Museo Altamira

History Of The Museum

El Cultural: Altamira apócrifa

Since its discovery, the cave of Altamira has been regarded as both special and fragile, and measures have been adopted to ensure its conservation. In 1924, following the interest shown in the cave by King Alfonso XIII, an administrative board was formed, the first official management body. The museum’s first facility was a building constructed in the typical architecture of the Cantabrian mountains to exhibit and conserve the objects found during the excavations. It also served as the residence for the first guard.

The requirement to handle an increasing number of visitors resulted in the construction of a new building beside the cave in the 1960s.

In 1973 visitor numbers reached 174,000. The microclimate created by the large influx of people was damaging the cave and jeopardised the conservation of the paintings.This meant that in 1977 it became necessary to close the cave to the public.

In 1979, the Ministry of Culture created the Altamira National Museum and Research Centre as a scientific and administrative body to ensure the proper management and conservation of the cave of Altamira.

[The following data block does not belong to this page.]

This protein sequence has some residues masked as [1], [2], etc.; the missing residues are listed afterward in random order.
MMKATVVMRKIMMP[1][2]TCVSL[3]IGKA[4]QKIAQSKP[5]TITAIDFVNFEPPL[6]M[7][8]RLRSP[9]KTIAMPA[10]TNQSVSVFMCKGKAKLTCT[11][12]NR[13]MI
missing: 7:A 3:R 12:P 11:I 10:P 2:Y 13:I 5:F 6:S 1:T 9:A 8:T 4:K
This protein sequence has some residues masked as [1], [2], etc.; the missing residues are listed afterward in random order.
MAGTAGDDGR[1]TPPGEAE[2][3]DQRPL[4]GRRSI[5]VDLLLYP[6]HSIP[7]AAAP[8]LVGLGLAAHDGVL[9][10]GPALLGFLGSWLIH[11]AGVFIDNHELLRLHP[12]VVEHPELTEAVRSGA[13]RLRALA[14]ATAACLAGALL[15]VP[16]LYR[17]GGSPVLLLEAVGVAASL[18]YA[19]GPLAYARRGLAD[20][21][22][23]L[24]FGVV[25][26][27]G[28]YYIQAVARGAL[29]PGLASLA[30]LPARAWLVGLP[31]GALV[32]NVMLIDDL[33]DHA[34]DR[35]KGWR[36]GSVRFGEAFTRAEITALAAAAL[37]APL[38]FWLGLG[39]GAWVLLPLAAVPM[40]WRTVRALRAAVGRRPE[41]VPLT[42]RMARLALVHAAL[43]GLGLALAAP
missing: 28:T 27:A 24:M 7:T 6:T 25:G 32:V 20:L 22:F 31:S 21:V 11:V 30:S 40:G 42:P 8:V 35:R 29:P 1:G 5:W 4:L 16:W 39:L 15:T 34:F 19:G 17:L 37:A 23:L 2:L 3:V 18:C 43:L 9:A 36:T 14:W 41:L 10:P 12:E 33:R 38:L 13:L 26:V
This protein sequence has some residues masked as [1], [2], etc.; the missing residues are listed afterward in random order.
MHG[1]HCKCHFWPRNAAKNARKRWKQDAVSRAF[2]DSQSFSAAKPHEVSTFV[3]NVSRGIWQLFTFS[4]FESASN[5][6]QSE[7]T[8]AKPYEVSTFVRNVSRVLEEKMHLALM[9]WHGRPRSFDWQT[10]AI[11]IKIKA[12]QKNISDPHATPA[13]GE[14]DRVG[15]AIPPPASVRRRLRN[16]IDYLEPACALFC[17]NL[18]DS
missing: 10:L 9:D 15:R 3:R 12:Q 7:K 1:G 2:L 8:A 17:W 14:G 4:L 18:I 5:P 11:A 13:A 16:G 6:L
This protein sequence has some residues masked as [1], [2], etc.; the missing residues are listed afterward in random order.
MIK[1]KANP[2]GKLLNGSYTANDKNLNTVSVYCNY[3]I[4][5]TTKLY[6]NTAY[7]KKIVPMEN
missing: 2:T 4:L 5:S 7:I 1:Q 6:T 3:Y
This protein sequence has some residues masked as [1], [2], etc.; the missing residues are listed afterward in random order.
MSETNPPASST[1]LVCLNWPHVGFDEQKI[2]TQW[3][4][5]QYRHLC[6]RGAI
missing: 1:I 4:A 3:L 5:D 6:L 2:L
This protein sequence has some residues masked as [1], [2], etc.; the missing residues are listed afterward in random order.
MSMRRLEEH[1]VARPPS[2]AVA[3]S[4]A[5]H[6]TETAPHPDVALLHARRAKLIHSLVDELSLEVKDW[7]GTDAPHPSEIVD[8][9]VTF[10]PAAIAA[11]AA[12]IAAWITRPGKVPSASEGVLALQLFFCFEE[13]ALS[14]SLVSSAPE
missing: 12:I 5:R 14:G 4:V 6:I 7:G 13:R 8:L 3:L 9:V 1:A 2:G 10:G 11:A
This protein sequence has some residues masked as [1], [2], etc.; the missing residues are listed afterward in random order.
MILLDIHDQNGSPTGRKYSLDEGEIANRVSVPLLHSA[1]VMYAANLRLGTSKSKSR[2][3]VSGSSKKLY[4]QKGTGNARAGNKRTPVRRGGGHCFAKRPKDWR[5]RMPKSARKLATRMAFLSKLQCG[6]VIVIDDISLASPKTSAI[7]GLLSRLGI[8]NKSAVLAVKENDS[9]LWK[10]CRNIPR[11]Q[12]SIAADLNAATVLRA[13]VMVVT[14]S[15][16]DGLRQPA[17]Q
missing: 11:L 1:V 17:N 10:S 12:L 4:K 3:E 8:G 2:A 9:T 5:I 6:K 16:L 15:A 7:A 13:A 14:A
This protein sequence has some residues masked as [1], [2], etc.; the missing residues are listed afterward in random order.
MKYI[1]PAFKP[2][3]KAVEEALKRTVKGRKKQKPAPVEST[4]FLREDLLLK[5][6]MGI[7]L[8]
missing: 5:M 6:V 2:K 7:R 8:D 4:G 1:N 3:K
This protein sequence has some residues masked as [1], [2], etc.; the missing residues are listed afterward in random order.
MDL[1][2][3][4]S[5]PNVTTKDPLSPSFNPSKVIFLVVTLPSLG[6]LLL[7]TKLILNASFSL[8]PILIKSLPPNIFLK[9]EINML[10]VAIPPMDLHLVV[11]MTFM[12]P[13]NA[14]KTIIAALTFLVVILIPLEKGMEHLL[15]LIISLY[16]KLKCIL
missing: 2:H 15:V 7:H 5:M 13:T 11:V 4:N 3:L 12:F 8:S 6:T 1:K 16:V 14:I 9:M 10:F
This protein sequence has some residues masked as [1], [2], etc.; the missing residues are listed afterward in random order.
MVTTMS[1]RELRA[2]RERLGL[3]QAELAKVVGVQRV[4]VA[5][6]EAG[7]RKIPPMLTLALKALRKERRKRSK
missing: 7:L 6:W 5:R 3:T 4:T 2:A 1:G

In 1982, the cave was reopened following research work although access was restricted to 8,000 visitors a year. This guaranteed the conservation of the paintings and kept the natural conditions of the cave stable.

The new site of the Altamira National Museum and Research Centre was opened in the area surrounding the cave in a building designed by Juan Navarro Baldeweg. The protection of the cave of Altamira has been the main criteria for the location, design and construction of the new Museum of Altamira.

Visita de Alfonso XIII
Visitas durante la segunda mitad del siglo XX


Santillana del Mar (Cantabria) 39330 España / Teléfono: 942 818 815 / 942 818 005 / Mapa Web / Contacte / Ver mapa en GeoCultura
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